A Glimpse Into the World of Permaculture

By Amy Quarry, Co-Owner of Long Table Grocery –

Throughout this past year I have become fascinated by the concept of permaculture. The permaculture principles are most commonly applied to gardening and my family finds my interest in this subject very entertaining since my thumbs tend to be more black than green. Many a carrot has failed to live up to its potential under my care, something I am not sure even a lifetime of studying permaculture will rectify, despite my best efforts.

Jenny Moroni and Amy Quarry at Jenny’s family’s ranch, Long Table Cattle Co. Photo: Amanda Kirsch Photography

Where I feel permaculture really gets interesting, though, is when we apply the Design Principles to other kinds of systems including our communities, our businesses, and our personal lives. The Design Principles are truths that many of our cultures have carried with us for generations in proverbs, teachings, legend, and story. Permaculture and the application of its principles helps us access this collective knowledge from the past in a way that transcends culture, religion, and social systems. When we actively apply these principles to our lives, businesses, and social structures, we are then able to create systems that are sustainable and life-supporting for all.

At the heart of permaculture are three ethics: care for the Earth, care for people, and fair share——–These ethics form the foundation of the Permaculture Principles.

12 Permaculture Principles (as described by David Holmgren, co-founder of the permaculture movement):

  1. Observe and Interact – “Beauty is in the mind of the beholder.” By taking the time to engage with nature we can design solutions that suit our particular situation.
  2. Catch and Store Energy – “Make hay while the sun shines.” By developing systems that collect resources when they are abundant, we can use them in times of need.
  3. Obtain a Yield – “You can’t work on an empty stomach.” Ensure that you are getting truly useful rewards as part of the work you are doing.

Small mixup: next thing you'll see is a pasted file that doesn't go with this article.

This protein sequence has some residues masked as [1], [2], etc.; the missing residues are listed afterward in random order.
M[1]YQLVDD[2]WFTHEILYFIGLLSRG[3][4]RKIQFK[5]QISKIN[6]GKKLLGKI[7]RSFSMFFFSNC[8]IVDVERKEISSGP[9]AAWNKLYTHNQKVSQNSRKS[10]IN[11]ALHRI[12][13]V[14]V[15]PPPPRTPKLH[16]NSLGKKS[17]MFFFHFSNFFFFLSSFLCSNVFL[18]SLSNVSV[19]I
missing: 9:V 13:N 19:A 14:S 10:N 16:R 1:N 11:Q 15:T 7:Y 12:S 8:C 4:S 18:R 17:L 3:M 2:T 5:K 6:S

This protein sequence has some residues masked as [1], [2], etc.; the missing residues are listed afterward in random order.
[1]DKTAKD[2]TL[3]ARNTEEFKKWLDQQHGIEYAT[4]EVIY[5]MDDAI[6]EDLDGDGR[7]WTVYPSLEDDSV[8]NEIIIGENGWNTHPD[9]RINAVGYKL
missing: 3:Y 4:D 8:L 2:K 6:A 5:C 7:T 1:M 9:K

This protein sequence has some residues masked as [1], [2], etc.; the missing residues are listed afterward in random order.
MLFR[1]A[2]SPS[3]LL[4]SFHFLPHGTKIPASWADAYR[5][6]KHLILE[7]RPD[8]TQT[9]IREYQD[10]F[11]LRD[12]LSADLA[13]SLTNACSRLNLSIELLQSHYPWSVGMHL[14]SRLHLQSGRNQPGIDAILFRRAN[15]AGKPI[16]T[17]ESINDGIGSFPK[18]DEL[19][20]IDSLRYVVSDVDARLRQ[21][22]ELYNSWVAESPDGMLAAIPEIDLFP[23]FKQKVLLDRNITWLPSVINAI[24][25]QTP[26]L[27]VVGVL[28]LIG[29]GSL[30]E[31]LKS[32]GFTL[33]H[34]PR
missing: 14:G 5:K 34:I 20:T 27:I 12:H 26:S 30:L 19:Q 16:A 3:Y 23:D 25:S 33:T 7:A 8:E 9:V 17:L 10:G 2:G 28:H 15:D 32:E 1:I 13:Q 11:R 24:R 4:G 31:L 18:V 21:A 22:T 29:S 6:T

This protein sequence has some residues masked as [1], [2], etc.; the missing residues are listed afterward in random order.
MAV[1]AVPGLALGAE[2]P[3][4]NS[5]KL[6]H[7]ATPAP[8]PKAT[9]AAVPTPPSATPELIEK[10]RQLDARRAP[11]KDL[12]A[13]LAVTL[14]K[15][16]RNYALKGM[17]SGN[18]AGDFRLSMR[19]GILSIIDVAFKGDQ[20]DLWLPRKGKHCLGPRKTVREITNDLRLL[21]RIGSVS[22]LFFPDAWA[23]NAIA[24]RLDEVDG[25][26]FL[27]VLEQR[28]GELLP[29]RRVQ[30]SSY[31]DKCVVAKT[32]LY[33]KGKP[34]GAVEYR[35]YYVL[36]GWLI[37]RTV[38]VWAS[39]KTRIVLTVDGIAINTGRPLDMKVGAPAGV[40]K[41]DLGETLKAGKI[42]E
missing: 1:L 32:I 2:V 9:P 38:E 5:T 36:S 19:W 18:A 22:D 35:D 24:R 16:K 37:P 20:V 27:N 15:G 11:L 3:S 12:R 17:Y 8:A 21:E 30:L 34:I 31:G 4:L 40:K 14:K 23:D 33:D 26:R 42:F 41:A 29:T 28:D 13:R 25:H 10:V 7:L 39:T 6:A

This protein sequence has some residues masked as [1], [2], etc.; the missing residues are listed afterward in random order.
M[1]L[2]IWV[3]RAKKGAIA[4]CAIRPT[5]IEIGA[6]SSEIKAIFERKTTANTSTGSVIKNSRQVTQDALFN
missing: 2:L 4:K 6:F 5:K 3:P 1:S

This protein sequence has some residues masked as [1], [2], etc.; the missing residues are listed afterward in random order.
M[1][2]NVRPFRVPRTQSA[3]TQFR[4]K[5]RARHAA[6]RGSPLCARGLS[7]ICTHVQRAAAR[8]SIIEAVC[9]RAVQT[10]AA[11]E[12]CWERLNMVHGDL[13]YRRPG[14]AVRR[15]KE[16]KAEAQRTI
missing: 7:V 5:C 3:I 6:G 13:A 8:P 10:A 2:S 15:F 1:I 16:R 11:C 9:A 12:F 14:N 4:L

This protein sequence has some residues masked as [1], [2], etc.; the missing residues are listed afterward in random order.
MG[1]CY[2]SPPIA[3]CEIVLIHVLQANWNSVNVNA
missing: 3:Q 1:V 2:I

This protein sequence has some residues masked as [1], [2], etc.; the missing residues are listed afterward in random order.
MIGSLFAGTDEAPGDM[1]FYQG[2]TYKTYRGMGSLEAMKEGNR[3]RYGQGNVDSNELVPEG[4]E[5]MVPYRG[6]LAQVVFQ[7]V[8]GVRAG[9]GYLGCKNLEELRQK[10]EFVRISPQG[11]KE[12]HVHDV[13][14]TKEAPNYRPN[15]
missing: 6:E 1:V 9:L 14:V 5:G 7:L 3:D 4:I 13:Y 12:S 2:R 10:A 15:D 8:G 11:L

4. Apply Self-regulation and Accept Feedback – “The sins of the fathers are visited on the children of the seventh generation.” We need to discourage inappropriate activity to ensure that systems can continue to function well. Negative feedback is often slow to emerge.
  5. Use and Value Renewable Resources and Services – “Let nature take its course.” Make the best use of nature’s abundance to reduce our consumptive behaviour and dependence on non-renewable resources.
  6. Produce No Waste – “Waste not, want not.” By valuing and making use of all the resources that are available to us, nothing goes to waste.
  7. Design from Patterns to Details – “Can’t see the forest for the trees.” By stepping back, we can observe patterns in nature and society. These can form the backbone of our designs, with the details filled in as we go.
  8. Integrate Rather Than Segregate – “Many hands make light work.” By putting the right things in the right place, relationships develop between those things and they work together to support each other.
  9. Use Small and Slow Solutions – “The bigger they are, the harder they fall.” Small and slow systems are easier to maintain than big ones, making better use of local resources and produce more sustainable outcomes.
  10. Use and Value Diversity – “Don’t put all your eggs in one basket.” Diversity reduces vulnerability to a variety of threats and takes advantage of the unique nature of the environment in which it resides.
  11. Use Edges and Value the Marginal – “Don’t think you are on the right track just because it’s a well-beaten path.” The interface between things is where the most interesting events take place. These are often the most valuable, diverse, and productive elements in the system.
  12. Creatively Use and Respond to Change – “Vision is not seeing things as they are but as they will be.” We can have a positive impact on inevitable change by carefully observing and then intervening at the right time.

I have really enjoyed connecting these principles to my work and everyday life as they have provided natural and commonsense solutions to physical and interpersonal puzzles. It is my hope that you enjoy working with these principles as much as I have and that you find solutions that support and guide you in your everyday life.

Amy Quarry & Jenny Moroni, co-owners of Long Table Grocery, are using the permaculture principles as the foundation and soul of their business model. Their vision is to support their community and build capacity in the local economy while also making it easier for people to choose local, organic and Fair Trade products. See www.LongTableGrocery.com for more info.

* This article reprinted with permission and originally published in Discover Wellness magazine, Issue 43 – October 2017, www.discoverwellnessbc.ca/magazine/

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